Second Generation (1979-1986):
With the arrival of the second generation, the Delica saw major upgrades, both inside and out. Engine wise, there were a total of nine engine choices. Four of those engines were gasoline and ranged from 1.4L to a 2.0L. The remaining five were diesel versions which started from 2.2L 16-vavle turbodiesel and went all the way up to a 2.5L 8-valve turbodiesel. All engines were offered in a inline four-cylinder configuration only.
Width was also increased to measure a total of 1,690mm (67”), thanks to stricter regulations put in place by the Japanese government. The suspension wasn’t forgotten either. A new independent wishbone suspension was introduced in the front, while the rear got leaf springs. Also available was a sliding side door alongside a one-piece gas strut that help up the rear hatch.
1982 was the first year that available four-wheel drive was available on the Delica. Mitsubishi took the 4WD system from the Pajero and adapted it to the Delica. People went crazy for this new feature, and for good reasons too. It was a small, economical van that could now go essentially anywhere.
In Australia, Chrysler introduced the Delica under the name “Chrysler L300 Express” at the Adelaide motor show. The Philippines also go the van and named it the “Mitsubishi L300 Versa Van”. It was available there until the beginning of 2012. In Indonesia, the Delica went by “Colt 300” and was only available with the 2.5L turbodiesel. A gasoline engine was offered for a short period of time, but due to poor demand it was quickly taken off the market.
Third Generation (1986-1994):
In June of 1986, the all-new Delica was unveiled to the world. The aerodynamic, rounded edges became affectionately known as the “soft cube” by Mitsubishi. Its increased safety and monocoque body also became very popular with the RV segment in Japan.
In 1990, Australia received a naturally aspirated diesel as an option and the “Delica Star Wagon” was simplified to just “Starwagon”. Additionally, two wheelbases were now available to choose from, and the commercial version was now known as simply as “Express”.
As far as performance goes, Mitsubishi introduced a large range of both gasoline and diesel engines to choose from, adding up to a total of 11 engines. Out of those 11 engines, five were gasoline powered and the rest diesel. They ranged from a 1.4L gas engine all the way up to a 3.2L diesel specially made for the Chinese market. Combine that with the available two-wheel or four-wheel drive and the various body styles to choose from and the possibilities were almost endless.
In China, the Delica was licensed by Hyundai under the name “Hyundai Grace” or “Hyundai H-100”. In 1986, a version named “New Grace” was introduced and it was offered with a 2.4L gas or 2.5L turbodiesel inline-four. Both engines were from Mitsubishi.
What it’s like to drive a L300 Delica:
Fourth Generation (1994-1997):
Mitsubishi’s fourth generation Delica received the most extreme and aerodynamic styling upgrade to that point. Unfortunately, no truck models were available for this generation, but they made up for it by introducing bigger gas and diesel engines as well as a more capable 4×4 system that Mitsubishi shared with the Pajero.
Offroading with the L400 Delica:
The passenger models were known as the “Delica Space Gear” in Japan and were available with six trim levels in both short and long-wheeled versions. Export markets saw the Delica nameplate completely disappear and replaced with the “L400” badge while passenger vans were simply known as “Mitsubishi Space Gear”.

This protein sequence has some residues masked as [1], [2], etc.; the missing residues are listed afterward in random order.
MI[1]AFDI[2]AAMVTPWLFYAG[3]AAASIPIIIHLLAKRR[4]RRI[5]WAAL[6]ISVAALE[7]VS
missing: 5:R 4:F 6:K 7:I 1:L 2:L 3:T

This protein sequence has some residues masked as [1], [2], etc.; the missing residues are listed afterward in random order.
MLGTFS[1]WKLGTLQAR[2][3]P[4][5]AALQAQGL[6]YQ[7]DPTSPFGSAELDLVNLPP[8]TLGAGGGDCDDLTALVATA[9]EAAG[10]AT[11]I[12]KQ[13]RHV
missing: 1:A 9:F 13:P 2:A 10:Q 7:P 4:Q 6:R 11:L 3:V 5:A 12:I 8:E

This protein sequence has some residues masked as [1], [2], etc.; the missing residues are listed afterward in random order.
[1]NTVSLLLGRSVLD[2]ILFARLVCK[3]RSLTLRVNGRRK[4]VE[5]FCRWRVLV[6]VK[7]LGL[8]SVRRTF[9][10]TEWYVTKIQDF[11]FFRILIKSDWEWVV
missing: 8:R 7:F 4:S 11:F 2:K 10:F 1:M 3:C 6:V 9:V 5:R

The Mitsubishi Delica is a popular off-grid / camping vehicle:
Australia still received the cargo and passenger versions with four available trim levels, while South Korea took the Delica and rebadged it as the Hyundai Starex. It was produced for a total of 10 years between 1997-2007.
Fifth Generation (2007-present):
In late October 2006 Mitsubishi revealed that there will be a new version of the beloved Delica coming out. They named it the “Delica D-5” and it was unveiled at the 39th Tokyo Motor Show. The monobox minivan was an eight-seater, four-wheel drive vehicle featuring a continuously variable transmission coupled with a 2.4L inline-four engine. It was put on sale on the last day of January 2007.
2013 saw the introduction of a 2.2L turbodiesel that produced a total of 177hp and 280ft. lbs. of torque. Mitsubishi claimed that this engine produced smooth acceleration all the way though the rev range and it achieved a low compression ration of only 14.9:1. The fuel mileage was an estimated 13.6km/L. Indonesia also got a taste of the D-5 Delica between 2014-2019.
A radically different facelift version was introduced in 2019 under the design language known as “Dynamic Shield”, and it was most definitely dynamic. The inside now featured a 10.1” infotainment system alongside e-Assist. This version was first unveiled at the 2019 Tokyo Auto Salon.
Due to the fact that Mitsubishi interchanged many parts between models, most parts should be easily available at any auto parts store.
No. Most of them were produced and sold in Japan, but some owners have imported them from Europe or even Australia.
Of course. Any certified mechanic can work on these vehicles. They are not much different than the cars we have.
No. Within a few hours you’ll feel right at home. However, extra special care needs to be taken when turning left.
Although left-hand drive Delica’s were available, they are incredibly hard to come by and fetch a much higher price due to its rarity.
Absolutely! The Delica was offered in many different configurations, and thanks to the fact that they have a cult following, many companies have created numerous aftermarket pats for them.
How to Import a Mitsubishi Delica
Read our ultimate guide, How to Import a Car from Japan.